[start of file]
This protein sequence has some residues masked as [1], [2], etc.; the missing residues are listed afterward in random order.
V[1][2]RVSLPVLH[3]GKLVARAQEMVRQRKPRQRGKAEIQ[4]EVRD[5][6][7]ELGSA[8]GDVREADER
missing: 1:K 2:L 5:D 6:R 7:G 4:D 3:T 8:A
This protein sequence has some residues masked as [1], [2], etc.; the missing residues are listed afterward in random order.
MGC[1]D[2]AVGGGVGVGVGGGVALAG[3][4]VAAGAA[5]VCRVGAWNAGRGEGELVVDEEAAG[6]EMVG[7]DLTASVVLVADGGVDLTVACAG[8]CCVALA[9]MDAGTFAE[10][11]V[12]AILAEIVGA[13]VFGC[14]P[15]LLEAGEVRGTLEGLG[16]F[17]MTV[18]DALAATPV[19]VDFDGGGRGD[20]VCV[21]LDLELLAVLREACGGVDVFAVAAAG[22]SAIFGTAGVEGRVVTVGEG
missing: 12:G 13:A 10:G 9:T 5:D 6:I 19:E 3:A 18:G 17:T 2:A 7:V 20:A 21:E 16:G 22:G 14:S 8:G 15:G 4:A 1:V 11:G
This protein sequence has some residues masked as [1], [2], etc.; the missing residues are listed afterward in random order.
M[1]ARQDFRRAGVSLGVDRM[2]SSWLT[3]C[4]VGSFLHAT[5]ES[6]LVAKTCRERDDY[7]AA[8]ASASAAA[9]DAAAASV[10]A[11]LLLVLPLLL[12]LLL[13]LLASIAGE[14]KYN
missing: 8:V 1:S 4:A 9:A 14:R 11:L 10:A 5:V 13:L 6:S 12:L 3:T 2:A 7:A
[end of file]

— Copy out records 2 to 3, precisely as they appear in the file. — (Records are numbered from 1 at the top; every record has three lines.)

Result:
This protein sequence has some residues masked as [1], [2], etc.; the missing residues are listed afterward in random order.
MGC[1]D[2]AVGGGVGVGVGGGVALAG[3][4]VAAGAA[5]VCRVGAWNAGRGEGELVVDEEAAG[6]EMVG[7]DLTASVVLVADGGVDLTVACAG[8]CCVALA[9]MDAGTFAE[10][11]V[12]AILAEIVGA[13]VFGC[14]P[15]LLEAGEVRGTLEGLG[16]F[17]MTV[18]DALAATPV[19]VDFDGGGRGD[20]VCV[21]LDLELLAVLREACGGVDVFAVAAAG[22]SAIFGTAGVEGRVVTVGEG
missing: 12:G 13:A 10:G 9:T 5:D 6:I 19:E 3:A 18:G 17:T 2:A 7:V 20:A 21:E 16:G 22:G 14:S 8:G 15:G 4:A 1:V 11:G
This protein sequence has some residues masked as [1], [2], etc.; the missing residues are listed afterward in random order.
M[1]ARQDFRRAGVSLGVDRM[2]SSWLT[3]C[4]VGSFLHAT[5]ES[6]LVAKTCRERDDY[7]AA[8]ASASAAA[9]DAAAASV[10]A[11]LLLVLPLLL[12]LLL[13]LLASIAGE[14]KYN
missing: 8:V 1:S 4:A 9:A 14:R 11:L 10:A 5:V 13:L 6:S 12:L 3:T 2:A 7:A